Lamb prices – both old and new season – are on the slide with the mild spring and copious amounts of grass boosting daily liveweight gains and supplies.

Add to that the conclusion of Ramadan on May 23, and the final week of May saw prime sheep values slip, with the early markets of this week no better, both north and south of the Border.

On Monday, the average for new season lambs sold through Scottish markets was 241.6p per live kg, a drop of almost 13p on the week, for 1780 head, which represented an 83% rise in numbers.

Meanwhile, old season lambs cashed in at 182.6p, up 1.4p for 902 and 13% fewer.

Average prices fell further on Tuesday too, with 603 head falling a penny to balance out at 240.8p, for a 155.5% increase in numbers.

Hoggs dropped 9.1p on the week to average 160.4p for 32.4% fewer.

New season lamb values are even lower in England and Wales, with the live auction sales on Tuesday averaging 239p for 18,888 head, down 3.2p on the week with a 15.3% increase in numbers while 4102 hoggs fell 13p to 177.1p, for 28% fewer.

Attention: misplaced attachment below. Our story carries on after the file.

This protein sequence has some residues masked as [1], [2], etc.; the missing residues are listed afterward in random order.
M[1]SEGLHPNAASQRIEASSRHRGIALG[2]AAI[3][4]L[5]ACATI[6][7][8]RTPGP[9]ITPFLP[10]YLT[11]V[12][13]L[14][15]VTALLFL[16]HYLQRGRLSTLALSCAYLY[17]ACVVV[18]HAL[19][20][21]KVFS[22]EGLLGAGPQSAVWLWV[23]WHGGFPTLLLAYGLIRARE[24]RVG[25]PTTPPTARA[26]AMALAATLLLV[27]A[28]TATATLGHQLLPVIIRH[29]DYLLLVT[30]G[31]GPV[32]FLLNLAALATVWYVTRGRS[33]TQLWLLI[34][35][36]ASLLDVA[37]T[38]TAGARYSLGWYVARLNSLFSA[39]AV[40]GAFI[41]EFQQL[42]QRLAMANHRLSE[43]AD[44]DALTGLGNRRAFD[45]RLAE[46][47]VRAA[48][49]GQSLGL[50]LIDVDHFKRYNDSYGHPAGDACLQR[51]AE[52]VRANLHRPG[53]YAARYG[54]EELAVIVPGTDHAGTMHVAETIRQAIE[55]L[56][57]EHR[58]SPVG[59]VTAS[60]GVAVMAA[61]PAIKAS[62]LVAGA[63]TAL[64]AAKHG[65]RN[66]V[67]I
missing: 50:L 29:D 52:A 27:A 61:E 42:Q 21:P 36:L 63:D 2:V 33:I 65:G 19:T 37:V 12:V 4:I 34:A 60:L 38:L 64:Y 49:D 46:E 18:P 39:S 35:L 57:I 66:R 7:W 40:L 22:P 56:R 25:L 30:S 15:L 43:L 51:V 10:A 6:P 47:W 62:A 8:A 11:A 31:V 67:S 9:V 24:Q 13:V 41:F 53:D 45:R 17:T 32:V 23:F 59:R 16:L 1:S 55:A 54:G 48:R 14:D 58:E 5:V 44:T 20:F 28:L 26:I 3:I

Sales on Monday weren’t any better with spring lambs averaging 237.2p for 22,415 head, down 7.4p on the week and for 34.5% more.

Old season entries sold the same day south of the Border slipped 15.6p per kg to average 183.6p for a 16.5% drop in numbers.

In saying that, values remain higher than this time last year by some 6% for new season and 8% for old.

Exports are also firm with the trade to France showing no sign to date of downwards pressure since the end of Ramadan.

A weakening of sterling is also likely to have helped support export competitiveness, with a euro now buying around 89-90p, compared to 87-88p from early April to mid-May.